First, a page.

San Francisco Ballet’s final program of the 2022 season covers a parcel of territory, like almost two centuries of ballet. Opening with the Bournonvilles The sylph dating from 1836 and generally considered to be the oldest narrative ballet in existence, and ending with Alexei Ratmansky’s Post-Postmodern Antics in 2019, Seasons. The latter, which just received its West Coast premiere, was co-commissioned by SFB and American Ballet Theatre. This program has something for everyone – romance, drama, hijinks and bravery dancing for days. By the time the loud finale arrives, you’ll want to jump out of the Opera House on your way back.
The two acts The sylph can be a bit of a challenge for contemporary audiences as it predates the innovations of Marius Petipa who essentially created what we now call “classical” ballet. The Bournonville style can seem a little foreign with its emphasis on a calm upper body juxtaposed by dynamic leaps and quick footwork, heavy use of mime and minimal partnership. Still, it laid the groundwork for much of what followed and clearly portends the best-known Gisele in its portrayal of ordinary people and mystical otherworldliness of ethereal women in long white tutus.
SFB are extremely fortunate to have Principal Dancer Ulrik Birkkjaer in their ranks, as he trained in the Bournonville style while in his native Denmark and provided additional coaching for this production. And it definitely helps that the artistic director of the SFB, Helgi Tomasson, also trained in Denmark. The end result is that the company pretty much nails Bournonville’s often elusive romantic style. You’d never recognize them as the same dancers who just weeks ago kicked off Balanchine’s supreme neoclassical music Symphony in C and the contemporary pop of William Forsythe Blake works I so effectively.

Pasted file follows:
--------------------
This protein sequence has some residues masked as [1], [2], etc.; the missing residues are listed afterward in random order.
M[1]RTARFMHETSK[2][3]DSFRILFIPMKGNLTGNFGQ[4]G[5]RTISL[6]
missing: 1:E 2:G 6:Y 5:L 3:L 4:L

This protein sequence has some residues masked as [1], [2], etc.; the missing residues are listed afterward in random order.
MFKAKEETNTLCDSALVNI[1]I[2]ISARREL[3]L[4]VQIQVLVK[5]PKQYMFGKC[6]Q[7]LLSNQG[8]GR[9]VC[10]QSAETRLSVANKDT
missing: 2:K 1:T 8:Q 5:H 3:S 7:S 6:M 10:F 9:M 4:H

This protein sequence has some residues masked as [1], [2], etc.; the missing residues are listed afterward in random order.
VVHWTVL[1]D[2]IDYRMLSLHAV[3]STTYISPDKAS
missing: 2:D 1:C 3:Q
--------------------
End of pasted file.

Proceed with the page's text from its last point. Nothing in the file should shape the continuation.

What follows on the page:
Located in the Scottish countryside, The sylph tells the story of a farmer, James, who, on the morning of his wedding, is visited by a Sylph whom he finds irresistibly bewitching. The two escape into the forest where James grows increasingly frustrated at not being able to hold the Sylph in his arms. A witch supposedly comes to his rescue with a magical scarf that instead leads to a tragic end. Sure, the plot is pure romantic malarkey, but the idea of having a loved one you can’t kiss surely resonates with contemporary audiences again. After almost two years of quasi-COVID quarantine, I don’t know anyone who can’t relate to that feeling of intense desire for physical touch.
The opening night cast was terrific all around. The corps de ballet danced lightly and precisely like various villagers and sylphs. Esteban Hernandez as James’ friend Gurn showed off his amazing technique in his first-act solo, dazzling with the extreme verticality of his leaps and lightning-fast leg kicks. As expected, Birkkjaer made a perfect James, exciting in his jumps, but above all, extremely committed and clever in the mimed sequences. Mime can sometimes seem archaically off-putting in narrative ballets, but Birkkjaer made the case for its continued motto with its ability to perform stylized gestures while looking like a believable, complete human being. For example, the very specific way he threw the scarf over his head with a mixture of bravado and wonder is a moment I will never forget.
Sarah Van Patten, her near-lover, felt like she was destined to dance the part, and we’re so lucky to see her in it before she retires next month. She has always possessed a seductive opacity and emotional complexity that appeals to audiences. Because the ideal Sylph is a mix of seductive and elusive, Van Patten’s natural temperament is a perfect fit for the role. She danced it ravishingly, with quicksilver leaps and light-as-air arms, moving from flirtatious siren to tragic heartbreaker.